War vet's plight strikes nerve with readers
Just as it wasn’t easy to liberate Holland from the Nazis, it is proving to be an arduous task to grant a veteran’s wish to have his son travel with him to the Netherlands to commemorate one of Canada’s greatest military achievements.
But the e-mails keep coming in — by the dozens.
All but a few are urging the Avon Maitland District School Board in the Stratford area to bend the rules and let one of its teachers — Rick Boon — accompany his 90-year-old veteran dad, Art, to Holland to mark the 70th anniversary of Canada’s efforts to liberate that northern European country during the Second World War.
The story has struck a nerve across the country.
“Make the right decision,” said reader Pauline Roque. “Do the right thing. Is this not what you teach the kids? Practice what you supposedly preach. The next generation is watching and learning from YOUR actions. Show them how to have respect and honour those who stand up for our rights and country. Show them how to be men and women.”
Wrote Carol Callaghan: “This may be the senior Mr. Boon’s last trip to the Netherlands. Let him go with his son to the 70th anniversary of the liberation of the Netherlands. This is a very important trip for Mr. Boon and the rest of the surviving veterans. Don’t spoil it for him. Lest we forget. We have. Remembrance Day. Let’s remember all year long — not just Nov. 11. I hope you will have a change of heart.”
There were some not quite as eloquent, but most were from Canadians wanting the best for Boon, who took part in D-Day, as well as the liberation of the Netherlands.
The criticism was targeted mostly at Ted Doherty, the school board’s director of education, who made the decision to deny the younger Boon, a history teacher, from taking unpaid leave so he could travel to Holland Friday with his father for a 10-day trip down memory lane.
Doherty explained that he made the decision in the best interest of the rules, his schools, the other teachers and, of course, the kids they teach. The elder Boon is poised to make the trip with his grandson, but has expressed the desire to travel with his son.
It should be noted accommodations were made for Rick Boon to travel with his father to the D-Day 70th celebrations in Juno Beach in France a year ago. Rick is not allowed to take vacation when school is in session.
When Michael Peake and I interviewed Art Boon Tuesday, he felt the board was being rigid and uncompromising.
“I know there are rules because I was in the military for 38 years and I made some of them,” he added. “But in that time, I bent a few rules, too. Rules are meant to be broken sometimes.”
Or softened, at least — especially when we are dealing with a veteran who may very well be making his final trip back to where he served so valiantly in his youth.
There is no question Doherty has a responsibilty to uphold a standard, but he also has to think of precedents and other concerns.
I have not been flooded with e-mails like this in years. The story has jacked people up.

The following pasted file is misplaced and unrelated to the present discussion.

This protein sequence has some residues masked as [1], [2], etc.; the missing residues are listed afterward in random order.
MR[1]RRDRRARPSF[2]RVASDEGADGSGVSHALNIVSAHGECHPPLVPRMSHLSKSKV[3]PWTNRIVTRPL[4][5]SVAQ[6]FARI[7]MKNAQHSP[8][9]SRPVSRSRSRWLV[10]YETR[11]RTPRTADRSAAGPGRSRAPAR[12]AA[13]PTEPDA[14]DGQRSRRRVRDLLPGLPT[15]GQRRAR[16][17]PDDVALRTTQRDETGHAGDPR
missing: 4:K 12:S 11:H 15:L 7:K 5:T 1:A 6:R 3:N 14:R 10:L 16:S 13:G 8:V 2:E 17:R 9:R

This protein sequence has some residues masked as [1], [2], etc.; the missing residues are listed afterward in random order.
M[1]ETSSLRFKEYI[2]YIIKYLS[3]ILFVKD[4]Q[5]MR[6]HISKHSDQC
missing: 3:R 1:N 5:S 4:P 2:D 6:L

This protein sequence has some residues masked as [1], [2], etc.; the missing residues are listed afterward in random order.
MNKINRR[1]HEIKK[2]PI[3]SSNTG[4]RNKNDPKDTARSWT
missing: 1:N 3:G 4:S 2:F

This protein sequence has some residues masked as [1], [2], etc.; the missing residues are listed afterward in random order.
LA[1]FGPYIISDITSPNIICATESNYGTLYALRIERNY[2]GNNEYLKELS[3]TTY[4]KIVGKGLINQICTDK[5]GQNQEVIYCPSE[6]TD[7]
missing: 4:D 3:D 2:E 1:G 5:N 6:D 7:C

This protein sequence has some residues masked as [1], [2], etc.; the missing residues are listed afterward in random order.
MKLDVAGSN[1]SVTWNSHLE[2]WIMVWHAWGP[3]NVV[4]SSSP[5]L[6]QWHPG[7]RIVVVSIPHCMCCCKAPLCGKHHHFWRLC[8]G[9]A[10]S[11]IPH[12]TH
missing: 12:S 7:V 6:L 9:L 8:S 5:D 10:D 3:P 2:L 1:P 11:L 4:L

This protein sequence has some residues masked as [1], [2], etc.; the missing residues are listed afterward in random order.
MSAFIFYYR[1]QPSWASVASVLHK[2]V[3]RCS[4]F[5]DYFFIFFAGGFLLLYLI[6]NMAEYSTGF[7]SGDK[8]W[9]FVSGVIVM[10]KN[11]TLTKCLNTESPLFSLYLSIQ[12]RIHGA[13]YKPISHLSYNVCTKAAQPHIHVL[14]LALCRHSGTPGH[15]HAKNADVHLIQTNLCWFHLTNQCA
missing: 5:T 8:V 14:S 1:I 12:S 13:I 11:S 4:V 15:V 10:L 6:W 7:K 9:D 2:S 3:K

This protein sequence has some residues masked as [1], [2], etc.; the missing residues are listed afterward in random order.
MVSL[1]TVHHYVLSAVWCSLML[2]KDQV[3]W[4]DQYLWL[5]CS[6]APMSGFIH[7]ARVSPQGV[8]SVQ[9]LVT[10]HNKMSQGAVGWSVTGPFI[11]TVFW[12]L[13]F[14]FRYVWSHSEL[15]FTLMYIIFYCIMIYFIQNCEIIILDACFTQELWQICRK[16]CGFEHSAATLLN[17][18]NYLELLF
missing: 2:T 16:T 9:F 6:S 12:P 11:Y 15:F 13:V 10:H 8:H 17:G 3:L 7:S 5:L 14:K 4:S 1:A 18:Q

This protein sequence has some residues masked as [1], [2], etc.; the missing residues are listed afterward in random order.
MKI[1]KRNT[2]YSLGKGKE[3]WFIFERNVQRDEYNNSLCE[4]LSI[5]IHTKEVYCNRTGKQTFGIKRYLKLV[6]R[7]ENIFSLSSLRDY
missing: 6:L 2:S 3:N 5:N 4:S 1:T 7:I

But not everybody is in agreement. There are some who feel Doherty is being unfairly depicted in the media and being unfairly pushed into a corner.
“I have to compare the relatively open and welcome treatment of you by Mr. Doherty, to the repeated slurs ... in your article about him, several made by you personally. You don’t come off very well,” wrote Philip Aubin. “The fact that you have mounted a campaign against this individual is unsupportable. It’s one thing to report on a human interest story, it’s another to bully a public servant who is clearly doing his duty to the best of his ability. And you know that there are people out there who will take your call to arms to a point beyond the pale.”
Mr. Doherty is a professional and a capable bureaucrat. He did not run from Mike and I when we went to his office and did express his dismay at coming across as mean spirited. He said he also was hurt by some of the comments about himself and his board.
He also told me that it was his decision to make as a senior manager. He has made it and it is final.
When I say he is stubborn, I’m not suggesting I don’t like him. I do. But he is stubborn and is digging in his heels.
He wants to win what he calls an “unfortunate” public battle and have control of his employee.
But as a supporter of the military and particularly veterans, there is no question I, like many of those who sent e-mails, would like to win and get Mr. Boon’s son on that plane with his hero father.
But if there is no budging from Doherty, how is this possible?
The only other thing we can think of is the school board and its trustees. Could they vote to reverse this or to at least urge Doherty to reverse it?
Straford singer and songwriter Loreena McKennitt, an honorary colonel in the RCAF, said she quietly presented her position to see if the board would do exactly that Tuesday night.
“I did find some of the trustees listening,” she said.
But she also was told “they would need 30 days to consider” something like this.
They don’t have 30 days. The special occasion will be long over a month from now.
It seems the only way Art Boon and his son, Rick, are going to get on this airplane is if trustees make a tough decision.
McKennitt is urging them to do that. The local high school is having a demonstration urging them to do that. There will also be a community event in Stratford Thursday evening.
So far, the board has not seemed willing to do that.
Board Chair Randy Wagler said it is not something the board will be considering.
“This is a staff decision,” said Wagler. “Staff has made their decision.”